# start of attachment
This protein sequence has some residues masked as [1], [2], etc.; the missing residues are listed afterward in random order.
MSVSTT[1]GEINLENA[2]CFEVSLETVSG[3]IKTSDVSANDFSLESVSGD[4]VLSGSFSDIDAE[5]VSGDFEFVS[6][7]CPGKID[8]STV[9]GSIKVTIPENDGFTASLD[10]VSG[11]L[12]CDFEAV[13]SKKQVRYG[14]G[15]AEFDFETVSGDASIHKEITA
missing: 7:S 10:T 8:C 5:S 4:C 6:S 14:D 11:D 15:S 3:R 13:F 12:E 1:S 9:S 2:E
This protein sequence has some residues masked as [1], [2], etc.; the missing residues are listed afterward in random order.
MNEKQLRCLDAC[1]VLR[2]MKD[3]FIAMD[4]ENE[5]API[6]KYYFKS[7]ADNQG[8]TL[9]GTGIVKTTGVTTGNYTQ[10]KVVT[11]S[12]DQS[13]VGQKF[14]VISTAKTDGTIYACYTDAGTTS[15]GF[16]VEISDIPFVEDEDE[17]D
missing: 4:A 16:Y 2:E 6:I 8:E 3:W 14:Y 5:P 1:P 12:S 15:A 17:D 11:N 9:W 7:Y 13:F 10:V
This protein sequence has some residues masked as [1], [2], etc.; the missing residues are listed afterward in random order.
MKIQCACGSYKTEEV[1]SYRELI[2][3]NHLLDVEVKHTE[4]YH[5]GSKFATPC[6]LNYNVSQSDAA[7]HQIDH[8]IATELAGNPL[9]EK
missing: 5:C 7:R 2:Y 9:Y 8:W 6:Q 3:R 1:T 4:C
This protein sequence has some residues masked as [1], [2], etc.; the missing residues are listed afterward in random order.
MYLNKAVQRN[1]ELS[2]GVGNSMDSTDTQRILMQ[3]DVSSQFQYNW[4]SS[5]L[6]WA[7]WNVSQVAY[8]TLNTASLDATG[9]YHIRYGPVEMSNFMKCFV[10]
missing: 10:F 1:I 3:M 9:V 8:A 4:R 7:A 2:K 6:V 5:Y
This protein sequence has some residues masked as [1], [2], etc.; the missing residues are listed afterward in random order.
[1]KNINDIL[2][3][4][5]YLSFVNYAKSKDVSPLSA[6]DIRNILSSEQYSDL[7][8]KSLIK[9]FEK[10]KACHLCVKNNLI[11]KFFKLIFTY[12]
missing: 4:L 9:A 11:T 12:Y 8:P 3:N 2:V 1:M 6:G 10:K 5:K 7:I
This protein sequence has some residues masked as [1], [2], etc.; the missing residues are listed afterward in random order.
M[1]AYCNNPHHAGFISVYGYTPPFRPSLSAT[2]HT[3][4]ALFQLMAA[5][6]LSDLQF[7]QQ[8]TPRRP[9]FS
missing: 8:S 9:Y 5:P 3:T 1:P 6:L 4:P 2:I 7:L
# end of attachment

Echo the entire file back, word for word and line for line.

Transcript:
This protein sequence has some residues masked as [1], [2], etc.; the missing residues are listed afterward in random order.
MSVSTT[1]GEINLENA[2]CFEVSLETVSG[3]IKTSDVSANDFSLESVSGD[4]VLSGSFSDIDAE[5]VSGDFEFVS[6][7]CPGKID[8]STV[9]GSIKVTIPENDGFTASLD[10]VSG[11]L[12]CDFEAV[13]SKKQVRYG[14]G[15]AEFDFETVSGDASIHKEITA
missing: 7:S 10:T 8:C 5:S 4:C 6:S 14:D 11:D 15:S 3:R 13:F 12:E 1:S 9:S 2:E
This protein sequence has some residues masked as [1], [2], etc.; the missing residues are listed afterward in random order.
MNEKQLRCLDAC[1]VLR[2]MKD[3]FIAMD[4]ENE[5]API[6]KYYFKS[7]ADNQG[8]TL[9]GTGIVKTTGVTTGNYTQ[10]KVVT[11]S[12]DQS[13]VGQKF[14]VISTAKTDGTIYACYTDAGTTS[15]GF[16]VEISDIPFVEDEDE[17]D
missing: 4:A 16:Y 2:E 6:I 8:E 3:W 14:Y 5:P 1:P 12:S 15:A 17:D 11:N 9:W 7:Y 13:F 10:V
This protein sequence has some residues masked as [1], [2], etc.; the missing residues are listed afterward in random order.
MKIQCACGSYKTEEV[1]SYRELI[2][3]NHLLDVEVKHTE[4]YH[5]GSKFATPC[6]LNYNVSQSDAA[7]HQIDH[8]IATELAGNPL[9]EK
missing: 5:C 7:R 2:Y 9:Y 8:W 6:Q 3:R 1:T 4:C
This protein sequence has some residues masked as [1], [2], etc.; the missing residues are listed afterward in random order.
MYLNKAVQRN[1]ELS[2]GVGNSMDSTDTQRILMQ[3]DVSSQFQYNW[4]SS[5]L[6]WA[7]WNVSQVAY[8]TLNTASLDATG[9]YHIRYGPVEMSNFMKCFV[10]
missing: 10:F 1:I 3:M 9:V 8:A 4:R 7:A 2:K 6:V 5:Y
This protein sequence has some residues masked as [1], [2], etc.; the missing residues are listed afterward in random order.
[1]KNINDIL[2][3][4][5]YLSFVNYAKSKDVSPLSA[6]DIRNILSSEQYSDL[7][8]KSLIK[9]FEK[10]KACHLCVKNNLI[11]KFFKLIFTY[12]
missing: 4:L 9:A 11:T 12:Y 8:P 3:N 2:V 1:M 6:G 10:K 5:K 7:I
This protein sequence has some residues masked as [1], [2], etc.; the missing residues are listed afterward in random order.
M[1]AYCNNPHHAGFISVYGYTPPFRPSLSAT[2]HT[3][4]ALFQLMAA[5][6]LSDLQF[7]QQ[8]TPRRP[9]FS
missing: 8:S 9:Y 5:P 3:T 1:P 6:L 4:P 2:I 7:L